This is a very, very old post - I was too lazy to translate the information about the places we visited and now, as the exams are approaching and I'm sick of heat exchangers and viscosity of yogurt, I finally got around to doing it.
At the end of September, on a warm Sunday, I visited the first mass ever in my whole life. As you might have heard, Czech Republic is one of the most atheist countries in the whole world, so it makes sense I've never been to a church for other purposes than tourism, and since Philippines are on the other hand one of the most Christian countries, it also makes sense I went there with Gerald (about a week before he asked me out).
My outfit made my classmates joke about whether it was a secret wedding (Dress - Guerrisol, off brand, bag - mum's, jacket - Zara, Guerrisol, socks - Orsay, shoes - FF).
Gerald picked St. Joseph's Passionist (and most importantly, English-speaking) church near Arc de Triomphe. It is a moder church with the main part being actually underground.
I was quite nervous as we were sitting down, because I thought I wouldn't have any idea of what to do (and Gerald had to show me when to stand, kneel, talk or read all the time). But surprisingly, I didn't feel really out of place or awkward. I loved the songs both the choir and the visitors sang and the mass was very interesting, especially the middle part where the priest talked about contemporary topics and events and interpreted the texts from the book. And after the mass, people could go and talk to the priest and there were cookies and hot drinks in front of the church. It seemed that many people knew each other and were chatting. Gerald also said there were many Filipinos there.
So, all in all, I'm not exactly going to convert immediately, but I would actually say that the mass was an experience enjoyable and interesting enough for me to want to go again.
Then we headed to the gardens opened during the Fete des Jardins - an event when even gardens normally closed to the public are open for a day or two.
The first one belonged to Saint-Francois Xavier. This garden had around 500 m square (which is only 25 x 20 or so) and contained mostly of aromatic plants, healing herbs, and plants with biblical connotations.
While walking towards the next garden on our schedule, we stumbled upon the house where Yves Saint Laurent lived.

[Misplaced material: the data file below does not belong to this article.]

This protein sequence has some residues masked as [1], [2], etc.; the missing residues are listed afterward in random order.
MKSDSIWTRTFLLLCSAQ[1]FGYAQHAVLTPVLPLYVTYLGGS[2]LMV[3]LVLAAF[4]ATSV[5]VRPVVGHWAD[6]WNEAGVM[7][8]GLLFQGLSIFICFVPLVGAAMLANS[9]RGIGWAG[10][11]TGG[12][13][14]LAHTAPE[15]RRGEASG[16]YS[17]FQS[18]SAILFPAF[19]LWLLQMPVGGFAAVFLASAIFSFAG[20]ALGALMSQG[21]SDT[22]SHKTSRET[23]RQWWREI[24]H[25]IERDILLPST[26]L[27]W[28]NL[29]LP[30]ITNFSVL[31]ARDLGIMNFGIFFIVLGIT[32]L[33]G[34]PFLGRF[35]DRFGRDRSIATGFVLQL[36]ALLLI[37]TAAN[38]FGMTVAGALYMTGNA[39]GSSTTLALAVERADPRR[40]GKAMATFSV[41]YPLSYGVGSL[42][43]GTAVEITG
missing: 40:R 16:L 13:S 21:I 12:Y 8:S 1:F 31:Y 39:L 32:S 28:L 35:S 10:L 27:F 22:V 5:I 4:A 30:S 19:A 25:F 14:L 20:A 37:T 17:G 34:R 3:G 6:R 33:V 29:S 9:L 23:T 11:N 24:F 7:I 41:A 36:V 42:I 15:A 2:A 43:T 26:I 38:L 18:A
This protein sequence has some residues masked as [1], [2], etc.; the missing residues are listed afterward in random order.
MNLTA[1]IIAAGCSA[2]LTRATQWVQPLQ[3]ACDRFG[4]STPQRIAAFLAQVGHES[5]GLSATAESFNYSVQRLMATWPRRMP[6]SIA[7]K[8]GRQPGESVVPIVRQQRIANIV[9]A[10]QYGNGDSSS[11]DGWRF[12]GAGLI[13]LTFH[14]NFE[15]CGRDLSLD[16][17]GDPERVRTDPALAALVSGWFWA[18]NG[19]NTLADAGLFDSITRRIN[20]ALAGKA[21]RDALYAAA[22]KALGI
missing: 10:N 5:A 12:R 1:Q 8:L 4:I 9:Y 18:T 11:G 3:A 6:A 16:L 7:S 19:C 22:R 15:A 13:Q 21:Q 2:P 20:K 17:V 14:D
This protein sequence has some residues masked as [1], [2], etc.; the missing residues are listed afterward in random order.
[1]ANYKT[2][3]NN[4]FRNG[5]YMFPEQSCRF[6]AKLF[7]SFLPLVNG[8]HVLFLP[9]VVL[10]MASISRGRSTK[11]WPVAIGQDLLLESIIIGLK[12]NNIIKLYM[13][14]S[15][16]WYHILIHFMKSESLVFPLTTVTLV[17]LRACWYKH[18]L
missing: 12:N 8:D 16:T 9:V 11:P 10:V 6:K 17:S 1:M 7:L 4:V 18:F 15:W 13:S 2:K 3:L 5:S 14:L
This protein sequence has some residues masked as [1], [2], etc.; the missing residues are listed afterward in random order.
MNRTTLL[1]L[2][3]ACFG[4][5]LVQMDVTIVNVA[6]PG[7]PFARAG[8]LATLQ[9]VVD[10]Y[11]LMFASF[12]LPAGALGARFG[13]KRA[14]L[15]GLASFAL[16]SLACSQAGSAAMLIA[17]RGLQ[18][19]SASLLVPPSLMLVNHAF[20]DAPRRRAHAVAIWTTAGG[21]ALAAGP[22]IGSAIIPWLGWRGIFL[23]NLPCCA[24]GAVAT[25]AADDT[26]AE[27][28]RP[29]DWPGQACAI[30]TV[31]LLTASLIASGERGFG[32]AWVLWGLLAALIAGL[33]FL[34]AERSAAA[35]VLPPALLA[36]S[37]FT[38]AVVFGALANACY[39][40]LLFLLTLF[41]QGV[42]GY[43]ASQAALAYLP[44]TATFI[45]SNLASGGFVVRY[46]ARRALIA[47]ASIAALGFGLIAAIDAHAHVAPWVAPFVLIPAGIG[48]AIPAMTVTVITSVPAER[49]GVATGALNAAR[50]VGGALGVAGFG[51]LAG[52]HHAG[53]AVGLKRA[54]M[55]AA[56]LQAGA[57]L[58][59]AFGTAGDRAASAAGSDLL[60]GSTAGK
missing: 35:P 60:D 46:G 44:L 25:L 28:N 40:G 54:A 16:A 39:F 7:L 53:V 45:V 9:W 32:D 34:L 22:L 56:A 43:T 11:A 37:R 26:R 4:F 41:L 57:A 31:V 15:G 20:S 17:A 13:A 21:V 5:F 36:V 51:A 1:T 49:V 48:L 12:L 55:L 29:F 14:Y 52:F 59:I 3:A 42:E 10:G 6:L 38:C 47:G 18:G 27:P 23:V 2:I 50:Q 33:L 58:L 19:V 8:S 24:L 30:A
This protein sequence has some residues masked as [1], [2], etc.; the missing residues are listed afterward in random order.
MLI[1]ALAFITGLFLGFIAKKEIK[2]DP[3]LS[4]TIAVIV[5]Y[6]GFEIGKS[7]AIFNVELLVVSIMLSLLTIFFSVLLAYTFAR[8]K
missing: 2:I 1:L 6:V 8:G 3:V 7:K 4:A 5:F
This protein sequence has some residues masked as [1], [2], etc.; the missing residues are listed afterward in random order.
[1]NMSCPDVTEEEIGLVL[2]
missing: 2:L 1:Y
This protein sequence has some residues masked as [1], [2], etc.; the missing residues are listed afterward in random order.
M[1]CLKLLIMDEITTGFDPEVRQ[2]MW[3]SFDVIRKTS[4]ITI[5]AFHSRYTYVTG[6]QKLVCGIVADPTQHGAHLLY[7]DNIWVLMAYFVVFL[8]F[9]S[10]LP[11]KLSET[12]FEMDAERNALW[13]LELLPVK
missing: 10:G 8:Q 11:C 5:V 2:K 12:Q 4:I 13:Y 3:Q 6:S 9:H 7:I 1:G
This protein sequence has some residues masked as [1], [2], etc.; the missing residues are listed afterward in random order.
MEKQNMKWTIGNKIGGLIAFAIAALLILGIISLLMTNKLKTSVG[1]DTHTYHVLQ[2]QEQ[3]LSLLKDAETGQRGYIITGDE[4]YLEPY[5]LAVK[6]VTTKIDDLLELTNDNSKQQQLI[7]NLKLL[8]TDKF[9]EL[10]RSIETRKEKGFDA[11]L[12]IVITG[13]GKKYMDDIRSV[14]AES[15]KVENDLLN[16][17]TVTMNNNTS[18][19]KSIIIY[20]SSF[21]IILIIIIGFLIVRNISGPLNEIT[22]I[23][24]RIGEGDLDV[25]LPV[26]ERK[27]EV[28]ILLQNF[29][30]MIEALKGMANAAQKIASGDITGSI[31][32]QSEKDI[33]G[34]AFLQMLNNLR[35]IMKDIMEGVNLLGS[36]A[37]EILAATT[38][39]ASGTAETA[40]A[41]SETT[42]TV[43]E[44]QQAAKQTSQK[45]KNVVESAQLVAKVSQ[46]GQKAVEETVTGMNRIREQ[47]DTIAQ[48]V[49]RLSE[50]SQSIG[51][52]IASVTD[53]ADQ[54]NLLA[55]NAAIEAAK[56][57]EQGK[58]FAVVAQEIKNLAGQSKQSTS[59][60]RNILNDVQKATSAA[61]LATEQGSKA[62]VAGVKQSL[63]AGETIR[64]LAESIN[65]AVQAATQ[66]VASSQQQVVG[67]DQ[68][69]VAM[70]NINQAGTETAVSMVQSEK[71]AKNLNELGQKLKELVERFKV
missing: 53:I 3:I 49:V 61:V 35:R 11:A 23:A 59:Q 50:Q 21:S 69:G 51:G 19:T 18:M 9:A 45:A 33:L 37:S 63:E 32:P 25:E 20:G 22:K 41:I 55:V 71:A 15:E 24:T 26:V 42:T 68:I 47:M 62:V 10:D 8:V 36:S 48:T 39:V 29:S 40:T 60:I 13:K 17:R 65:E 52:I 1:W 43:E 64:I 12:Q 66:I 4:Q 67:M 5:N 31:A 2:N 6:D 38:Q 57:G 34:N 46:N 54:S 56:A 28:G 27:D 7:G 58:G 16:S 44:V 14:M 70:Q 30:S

A random garden whose name I forgot >.<
The next garden was my absolute favorite. Les Missions Etrangeres (Missions abroad) were founder in 1649 in Rome by the Jesuits. P. Alexandre de Rhodes managed to persuade the pope and many priests, that believers in countries where Christianity has barely just arrived need guidance and help, and he managed to find four vicars to go abroad. One went to Canada and the remaining three to Asia - different parts of China and Korea. Other priests and laïcs accompanied them, but many died on the way. Gradually, more people were sent also to other parts of China and Korea, to Japan, Malaysia, Tibet, Taiwan etc. It is still active today and new missionaries are being sent to Asia annually.
It took 70 years to build this garden and it is full of Asian references. Some of the missionaries sent to Japan and China were interested in botany and they brought back plant samples, especially roses.
This chapel, whose roof evokes a Chinese hat, was used by the seminarians of the Misisons to pray together every month after the missionaries left for Asia. They lit a candle with the names of those left for these occasions. It was probably linked to the sinking of a ship going to China, as 8 missionaries were on board.
This Chinese bell was offered as a gift to the Missions by an army official coming back from Canton. It was dedicated to a Buddhist goddess.
The stele was offered by the cathedral of Soul as a gift to honor the martyrs from Korea. The turtle is a symbol of longevity and Earth. The stele itself then has inscriptions of the martyrs' names, and on top, there are two dragons, symbols of the Sky. Therefore, the stele symbolizes the union of Earth and Sky that is present in Humanity.
The botanical garden (which we just ran through)
Interesting place we passed by:
Second hand book about Prague: